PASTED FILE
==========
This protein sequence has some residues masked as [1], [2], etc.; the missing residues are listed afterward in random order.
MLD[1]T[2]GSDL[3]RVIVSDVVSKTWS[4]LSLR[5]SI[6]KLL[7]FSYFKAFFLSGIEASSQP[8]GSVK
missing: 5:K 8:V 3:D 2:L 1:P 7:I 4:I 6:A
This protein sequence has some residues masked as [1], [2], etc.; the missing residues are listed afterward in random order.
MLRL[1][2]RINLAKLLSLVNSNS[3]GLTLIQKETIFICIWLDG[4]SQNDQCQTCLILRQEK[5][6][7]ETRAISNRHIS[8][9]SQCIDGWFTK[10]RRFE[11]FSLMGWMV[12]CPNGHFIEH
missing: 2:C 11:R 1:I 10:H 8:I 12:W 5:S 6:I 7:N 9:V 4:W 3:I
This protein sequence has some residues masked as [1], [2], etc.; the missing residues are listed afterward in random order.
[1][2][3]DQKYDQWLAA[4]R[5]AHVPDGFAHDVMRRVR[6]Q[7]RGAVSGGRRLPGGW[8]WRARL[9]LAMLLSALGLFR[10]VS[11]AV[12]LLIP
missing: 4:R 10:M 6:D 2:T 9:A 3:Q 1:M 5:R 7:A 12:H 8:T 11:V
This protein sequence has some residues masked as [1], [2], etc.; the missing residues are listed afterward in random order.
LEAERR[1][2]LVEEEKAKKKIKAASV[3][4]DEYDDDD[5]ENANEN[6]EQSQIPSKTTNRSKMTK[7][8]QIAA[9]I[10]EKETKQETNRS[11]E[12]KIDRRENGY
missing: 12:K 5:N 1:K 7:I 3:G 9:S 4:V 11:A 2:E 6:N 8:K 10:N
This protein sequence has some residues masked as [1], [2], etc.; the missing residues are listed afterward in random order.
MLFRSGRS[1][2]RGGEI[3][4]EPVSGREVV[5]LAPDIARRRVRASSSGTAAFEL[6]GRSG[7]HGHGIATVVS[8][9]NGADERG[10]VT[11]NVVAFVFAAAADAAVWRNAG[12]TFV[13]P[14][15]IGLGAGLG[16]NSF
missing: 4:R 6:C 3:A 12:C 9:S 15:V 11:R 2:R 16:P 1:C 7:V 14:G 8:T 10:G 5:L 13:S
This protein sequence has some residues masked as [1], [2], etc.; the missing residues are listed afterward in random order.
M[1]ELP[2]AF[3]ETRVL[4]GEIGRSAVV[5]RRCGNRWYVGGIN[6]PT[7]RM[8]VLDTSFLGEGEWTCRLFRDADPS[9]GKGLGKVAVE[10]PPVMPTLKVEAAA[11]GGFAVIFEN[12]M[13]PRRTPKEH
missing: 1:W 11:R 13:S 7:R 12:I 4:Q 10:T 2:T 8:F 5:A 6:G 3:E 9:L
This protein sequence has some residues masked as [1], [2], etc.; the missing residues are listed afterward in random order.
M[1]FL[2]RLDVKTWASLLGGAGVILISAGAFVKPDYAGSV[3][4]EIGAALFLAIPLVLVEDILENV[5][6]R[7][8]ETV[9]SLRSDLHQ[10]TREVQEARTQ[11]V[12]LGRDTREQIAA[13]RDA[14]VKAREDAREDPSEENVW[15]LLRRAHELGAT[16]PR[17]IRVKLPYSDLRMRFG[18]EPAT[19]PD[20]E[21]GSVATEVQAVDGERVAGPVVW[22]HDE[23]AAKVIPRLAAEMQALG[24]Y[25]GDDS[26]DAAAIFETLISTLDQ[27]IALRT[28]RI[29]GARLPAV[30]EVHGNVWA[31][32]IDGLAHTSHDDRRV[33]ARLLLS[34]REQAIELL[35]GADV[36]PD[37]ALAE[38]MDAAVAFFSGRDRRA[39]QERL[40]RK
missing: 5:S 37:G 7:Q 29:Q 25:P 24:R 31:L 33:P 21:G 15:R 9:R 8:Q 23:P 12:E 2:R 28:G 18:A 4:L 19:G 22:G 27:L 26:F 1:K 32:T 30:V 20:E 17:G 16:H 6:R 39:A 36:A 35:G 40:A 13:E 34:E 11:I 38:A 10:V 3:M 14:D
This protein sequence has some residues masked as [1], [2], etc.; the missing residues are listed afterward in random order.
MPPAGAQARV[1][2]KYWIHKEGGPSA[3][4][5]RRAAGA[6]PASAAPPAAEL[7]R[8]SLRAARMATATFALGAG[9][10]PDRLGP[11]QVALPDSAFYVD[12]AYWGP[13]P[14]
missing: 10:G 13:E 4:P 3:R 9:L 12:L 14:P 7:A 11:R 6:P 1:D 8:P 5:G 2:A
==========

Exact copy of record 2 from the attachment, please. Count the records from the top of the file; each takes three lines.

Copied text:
This protein sequence has some residues masked as [1], [2], etc.; the missing residues are listed afterward in random order.
MLRL[1][2]RINLAKLLSLVNSNS[3]GLTLIQKETIFICIWLDG[4]SQNDQCQTCLILRQEK[5][6][7]ETRAISNRHIS[8][9]SQCIDGWFTK[10]RRFE[11]FSLMGWMV[12]CPNGHFIEH
missing: 2:C 11:R 1:I 10:H 8:I 12:W 5:S 6:I 7:N 9:V 4:W 3:I